I recently had to stop in the road because two little dogs had dashed into the street. One crossed the road, but the other got confused and was wandering. I prayed for the poor things, but then I realized what they’d been after and was floored.
A large dog was jogging beside a woman. He stayed right at her side, never seeming to even notice the little yapper that was chasing after him. He never broke stride, never looked away. He was doing EXACTLY what he’d been trained to do.
And he was carrying his own leash. Literally. He held it in his mouth as he jogged down the sidewalk beside a woman who obviously had total trust in him. And the two made me think.
In a sense, we’re all like that dog. God calls us to run along beside Him, but though He gives us a guide (the Word and the Spirit) that He could use as a leash to control us, He ultimately leaves the decisions up to us. What do we do? What do I do? Do I actively choose to walk faithfully beside Him, not turning to the right or left?
We all face mountains. The question is, how do we face them? One man starts up the mountain without worrying about its height or terrain, trusting God to lead him every step of the way. Eventually, he pauses to glance around and sees he’s made it halfway up without even realizing it.
Another man stands on the dark side of the mountain, with no light to reveal its features or face. It is fearsome and he shivers at its base in terror, not daring to put one foot in front of the other. Yet if he waits for the sun the truth of the mountain will be revealed and his path become clear.
It is not the mountain itself that matters, but how we face it. If we trust in God with all our hearts and refuse to rely on our own, faulty logic, if we turn to Him for direction at every step, He will show us the right path to take.
For you shall go out with joy, and be led out with peace…
Here, in five words, is a principal I was taught years ago – follow peace.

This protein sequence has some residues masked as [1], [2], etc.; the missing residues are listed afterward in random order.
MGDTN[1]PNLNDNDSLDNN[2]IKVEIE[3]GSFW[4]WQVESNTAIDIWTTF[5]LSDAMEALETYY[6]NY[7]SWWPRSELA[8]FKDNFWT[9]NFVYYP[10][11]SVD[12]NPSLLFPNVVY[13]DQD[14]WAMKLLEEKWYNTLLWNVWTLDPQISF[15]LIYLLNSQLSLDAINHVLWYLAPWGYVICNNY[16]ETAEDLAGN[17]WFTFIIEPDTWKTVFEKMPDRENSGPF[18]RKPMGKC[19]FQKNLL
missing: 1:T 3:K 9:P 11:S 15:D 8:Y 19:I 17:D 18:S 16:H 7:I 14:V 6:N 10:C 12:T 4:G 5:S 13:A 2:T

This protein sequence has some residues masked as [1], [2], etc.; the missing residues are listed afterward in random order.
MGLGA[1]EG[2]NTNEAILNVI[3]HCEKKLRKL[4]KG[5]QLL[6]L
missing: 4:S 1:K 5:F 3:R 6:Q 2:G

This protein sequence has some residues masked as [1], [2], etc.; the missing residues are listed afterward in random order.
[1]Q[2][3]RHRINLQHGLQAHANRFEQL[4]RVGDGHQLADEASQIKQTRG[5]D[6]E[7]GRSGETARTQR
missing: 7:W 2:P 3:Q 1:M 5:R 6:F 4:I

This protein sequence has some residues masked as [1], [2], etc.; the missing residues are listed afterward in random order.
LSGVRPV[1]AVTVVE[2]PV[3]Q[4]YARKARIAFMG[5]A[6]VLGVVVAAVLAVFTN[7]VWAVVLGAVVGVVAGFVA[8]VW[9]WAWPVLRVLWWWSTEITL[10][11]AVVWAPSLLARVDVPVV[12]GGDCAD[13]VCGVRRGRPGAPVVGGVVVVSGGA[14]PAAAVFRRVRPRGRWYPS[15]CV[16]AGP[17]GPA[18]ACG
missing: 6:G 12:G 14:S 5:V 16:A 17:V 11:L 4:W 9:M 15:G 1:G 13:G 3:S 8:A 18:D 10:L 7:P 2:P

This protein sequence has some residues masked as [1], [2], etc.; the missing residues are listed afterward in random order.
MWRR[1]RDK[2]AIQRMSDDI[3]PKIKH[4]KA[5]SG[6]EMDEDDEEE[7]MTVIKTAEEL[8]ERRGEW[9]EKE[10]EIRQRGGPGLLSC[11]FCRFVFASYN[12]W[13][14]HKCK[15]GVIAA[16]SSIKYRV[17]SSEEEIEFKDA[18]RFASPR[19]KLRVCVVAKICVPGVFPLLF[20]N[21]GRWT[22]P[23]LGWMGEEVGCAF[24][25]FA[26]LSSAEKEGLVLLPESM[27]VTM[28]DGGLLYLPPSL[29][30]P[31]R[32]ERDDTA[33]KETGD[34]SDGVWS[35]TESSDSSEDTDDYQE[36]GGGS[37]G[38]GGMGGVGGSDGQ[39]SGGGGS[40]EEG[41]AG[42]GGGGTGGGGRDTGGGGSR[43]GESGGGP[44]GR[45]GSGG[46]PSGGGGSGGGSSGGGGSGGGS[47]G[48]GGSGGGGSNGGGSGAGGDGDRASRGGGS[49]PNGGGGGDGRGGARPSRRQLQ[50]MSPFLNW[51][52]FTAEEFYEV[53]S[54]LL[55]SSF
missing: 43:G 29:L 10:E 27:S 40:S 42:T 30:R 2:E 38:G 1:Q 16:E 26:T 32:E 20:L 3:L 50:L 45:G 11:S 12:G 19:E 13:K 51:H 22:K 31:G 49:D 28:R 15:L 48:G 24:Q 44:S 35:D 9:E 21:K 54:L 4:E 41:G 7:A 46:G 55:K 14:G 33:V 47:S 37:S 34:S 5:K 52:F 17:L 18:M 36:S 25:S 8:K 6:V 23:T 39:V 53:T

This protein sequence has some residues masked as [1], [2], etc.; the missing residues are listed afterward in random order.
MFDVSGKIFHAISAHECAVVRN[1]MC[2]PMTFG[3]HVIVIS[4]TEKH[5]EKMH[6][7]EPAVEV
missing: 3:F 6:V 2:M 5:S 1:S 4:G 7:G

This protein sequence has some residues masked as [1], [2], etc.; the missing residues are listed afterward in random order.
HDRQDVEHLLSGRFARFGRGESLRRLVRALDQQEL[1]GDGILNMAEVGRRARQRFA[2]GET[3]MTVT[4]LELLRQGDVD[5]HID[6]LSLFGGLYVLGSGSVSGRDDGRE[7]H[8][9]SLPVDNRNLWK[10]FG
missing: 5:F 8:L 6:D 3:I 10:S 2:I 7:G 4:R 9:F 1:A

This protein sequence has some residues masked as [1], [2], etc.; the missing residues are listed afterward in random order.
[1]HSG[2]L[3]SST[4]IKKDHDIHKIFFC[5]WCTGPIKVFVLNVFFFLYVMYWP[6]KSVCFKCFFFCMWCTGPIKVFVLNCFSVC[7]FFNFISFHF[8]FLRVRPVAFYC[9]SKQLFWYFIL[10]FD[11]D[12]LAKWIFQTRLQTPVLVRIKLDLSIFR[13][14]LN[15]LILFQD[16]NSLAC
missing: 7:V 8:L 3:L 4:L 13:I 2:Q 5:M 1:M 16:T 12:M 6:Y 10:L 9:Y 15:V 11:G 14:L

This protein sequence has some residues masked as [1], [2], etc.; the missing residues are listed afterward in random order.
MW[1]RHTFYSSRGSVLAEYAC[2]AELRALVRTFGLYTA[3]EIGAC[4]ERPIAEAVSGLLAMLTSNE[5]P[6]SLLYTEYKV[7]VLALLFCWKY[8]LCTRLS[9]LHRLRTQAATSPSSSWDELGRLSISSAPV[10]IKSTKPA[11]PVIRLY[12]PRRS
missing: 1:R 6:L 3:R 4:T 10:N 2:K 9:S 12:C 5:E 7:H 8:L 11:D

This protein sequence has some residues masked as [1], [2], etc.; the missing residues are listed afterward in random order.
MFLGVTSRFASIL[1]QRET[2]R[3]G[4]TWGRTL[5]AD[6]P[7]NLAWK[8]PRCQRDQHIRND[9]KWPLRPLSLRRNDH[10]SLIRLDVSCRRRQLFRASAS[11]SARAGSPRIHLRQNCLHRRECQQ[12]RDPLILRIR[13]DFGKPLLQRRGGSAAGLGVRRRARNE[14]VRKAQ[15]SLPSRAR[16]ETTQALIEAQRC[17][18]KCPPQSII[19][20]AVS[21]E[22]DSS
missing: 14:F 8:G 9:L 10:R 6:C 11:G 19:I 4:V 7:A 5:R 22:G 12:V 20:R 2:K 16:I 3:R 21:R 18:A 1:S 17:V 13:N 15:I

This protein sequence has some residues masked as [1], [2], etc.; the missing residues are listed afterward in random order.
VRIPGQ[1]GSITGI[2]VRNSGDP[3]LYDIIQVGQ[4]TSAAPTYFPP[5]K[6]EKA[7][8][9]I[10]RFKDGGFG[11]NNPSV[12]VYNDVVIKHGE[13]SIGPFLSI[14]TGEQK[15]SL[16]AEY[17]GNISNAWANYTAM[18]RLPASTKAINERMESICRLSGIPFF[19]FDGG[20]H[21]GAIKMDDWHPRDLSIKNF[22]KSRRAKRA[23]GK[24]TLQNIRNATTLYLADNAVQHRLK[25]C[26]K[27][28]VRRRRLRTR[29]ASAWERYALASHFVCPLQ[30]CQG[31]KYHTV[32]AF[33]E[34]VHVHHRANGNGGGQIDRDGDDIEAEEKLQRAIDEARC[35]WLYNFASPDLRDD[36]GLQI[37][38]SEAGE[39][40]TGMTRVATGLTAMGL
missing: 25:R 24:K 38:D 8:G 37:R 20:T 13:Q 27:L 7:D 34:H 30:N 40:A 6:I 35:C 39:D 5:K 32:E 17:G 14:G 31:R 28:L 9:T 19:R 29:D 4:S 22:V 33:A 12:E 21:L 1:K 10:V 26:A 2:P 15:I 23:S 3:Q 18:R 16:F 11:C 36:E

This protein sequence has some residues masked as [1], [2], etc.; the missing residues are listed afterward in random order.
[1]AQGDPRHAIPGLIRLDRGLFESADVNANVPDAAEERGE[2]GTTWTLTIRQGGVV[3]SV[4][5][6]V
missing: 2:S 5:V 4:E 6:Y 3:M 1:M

It is the rule I adhere to when making any important decision. Yes, I follow forms of reason and logic as well, but peace has the final say because I have learned that God speaks through peace – and the devil cannot.
Recognize this – for it is foundational. Over and over Jesus, the Prince of Peace, promises us His peace. We are assured that while our minds are stayed on Him we will be in perfect peace (I’ve experienced this while touring the inside of the fiery furnace!). On the other hand, confusion and doubt, worry and fear – these come only from Satan.
So, in the end, finding the path is a fairly simple thing. When faced with a decision, needing to choose between two things and failing to recognize the obviously right option, I choose both – one at a time.
My doctor told me I was pregnant and immediately informed me that he didn’t deliver babies anymore. I was instantly thrown into turmoil, not knowing who to go to, who I should trust with the delivery of my child. I began researching my options, which I had recently learned included midwifery, and writing out the pros and cons of each. Even so, I was still unable to make a decision. Then I remembered what I had been taught – “Be led by peace” – and decided to decide, and in deciding to see where peace might be found.